My fears of staying in one place for a long time haven’t been proven untrue. I don’t know if I will pour and never see fruit, I don’t know how my children will be, and I don’t know if I will be rejected. These things may all come to fruition. But deeper than my fears is a conviction that in order to build up God’s church, we need to stay rooted in this community and spread out our net as wide as possible through schools and kindergartens and work and going to the market every week. We live in an area that doesn’t move very fast and is not transient. It has history well over 1000 years old that we are able to still physically see. People don’t move in and out of this city. In order to establish trust and relationships, we will need to stay a bit longer.

And bigger than my fears is a kind Father who speaks personally to me and to my heart. He doesn’t leave me in the lurch, listening to my pitiful “what ifs”. He meets me where I am.  I have a great God about whom is said: …for in you my soul takes refuge; in the shadow of your wings I will take refuge, till the storms of destruction pass by. I cry out to God Most High, to God who fulfils his purpose for me…God will send out his steadfast love and his faithfulness! (Psalm 57).

As I start to dig my roots into this slower-paced city, I will cling to these promises. I will talk to my understanding of what it means to work in His kingdom and say, “Caitlin, ‘Go’ sometimes means ‘stay’.” Staying for me means trusting in Him. He will take care of it all. I may still feel the impulse to go and find some sun, but the stirring of my heart says that I need to always come back here, as long as God says, “Stay”.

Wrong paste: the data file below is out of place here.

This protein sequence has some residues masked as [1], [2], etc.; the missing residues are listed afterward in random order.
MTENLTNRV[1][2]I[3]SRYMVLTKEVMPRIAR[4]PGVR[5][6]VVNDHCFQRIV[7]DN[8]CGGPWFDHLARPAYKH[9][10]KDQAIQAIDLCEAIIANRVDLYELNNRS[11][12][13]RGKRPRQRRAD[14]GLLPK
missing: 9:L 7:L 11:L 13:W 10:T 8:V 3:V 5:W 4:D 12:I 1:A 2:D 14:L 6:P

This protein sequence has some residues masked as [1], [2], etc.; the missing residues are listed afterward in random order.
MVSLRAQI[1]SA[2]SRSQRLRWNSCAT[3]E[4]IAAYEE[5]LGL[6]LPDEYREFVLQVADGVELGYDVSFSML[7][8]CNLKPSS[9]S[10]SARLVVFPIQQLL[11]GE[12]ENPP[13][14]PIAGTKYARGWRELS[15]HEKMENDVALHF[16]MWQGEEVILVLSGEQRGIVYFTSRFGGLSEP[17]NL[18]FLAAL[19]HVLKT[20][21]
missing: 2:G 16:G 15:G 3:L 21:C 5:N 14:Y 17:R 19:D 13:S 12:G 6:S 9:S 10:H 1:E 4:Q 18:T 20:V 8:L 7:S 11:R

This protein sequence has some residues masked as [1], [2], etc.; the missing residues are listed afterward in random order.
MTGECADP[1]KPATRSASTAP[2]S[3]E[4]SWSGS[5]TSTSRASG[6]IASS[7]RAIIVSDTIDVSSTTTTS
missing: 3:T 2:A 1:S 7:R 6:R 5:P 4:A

What keeps you from wanting to stay? What are your fears in staying somewhere too long? How is God speaking to these areas of your heart?

Photo by Jonathan Bean on Unsplash


  1. Ashley Felder May 21, 2018

    Yes! It’s taken me a few years to see it and believe it, but the Asian culture we live in is similar with it’s long history and deep local roots. A lot of people never leave their home town. So when we announce we’re moving…again…they are astounded. Switch jobs? Why would you do that? There must be more money in the next one. ha! If they only knew. But, truly, we hope this next move will be our last for a WHILE. That’s what I said about the last one, and we stayed here the longest in our 8 years for a grand total of 3.5. Just long enough to scratch the surface of relationships. Staying is hard, but oh so rewarding, and I hope to see that in the next place! (Thankfully, same city, but different location…which means all new fruit ladies, milk gals, and fix-it guys.)

    1. C. Lieder May 22, 2018

      Yes, Ashley! It is very similar in the city we are–many people buy a house once in their lives and then their children inherit it. After moving around the states with fellow military people who knew how to make friendships quickly, it was quite a shock to see how long relationships need to a lot of time! Thank you for your encouragement!

  2. Nancy May 23, 2018

    Hi Caitlin, I am glad you are settling in and at peace. I want to affirm your thoughts of the importance of staying for the long haul. It is only by investing years that we can know and be known by others. We earn their trust and this opens doors. Maybe we can say that it is like the comfortableness and trust and camaraderie that come after you have been married to someone for a long time. Keep it up. And if you ever want to escape to somewhere sunny, my Costa Rican doors will always be open to you. Seriously!

    1. Caitlin L. May 24, 2018

      Nancy, Thank you so much! I know I am always welcome at yours 🙂 I love keeping up and seeing pictures. Thank you for your encouragement and affirmation. It means a lot coming from you, as you know what it means to stay for years and persevere.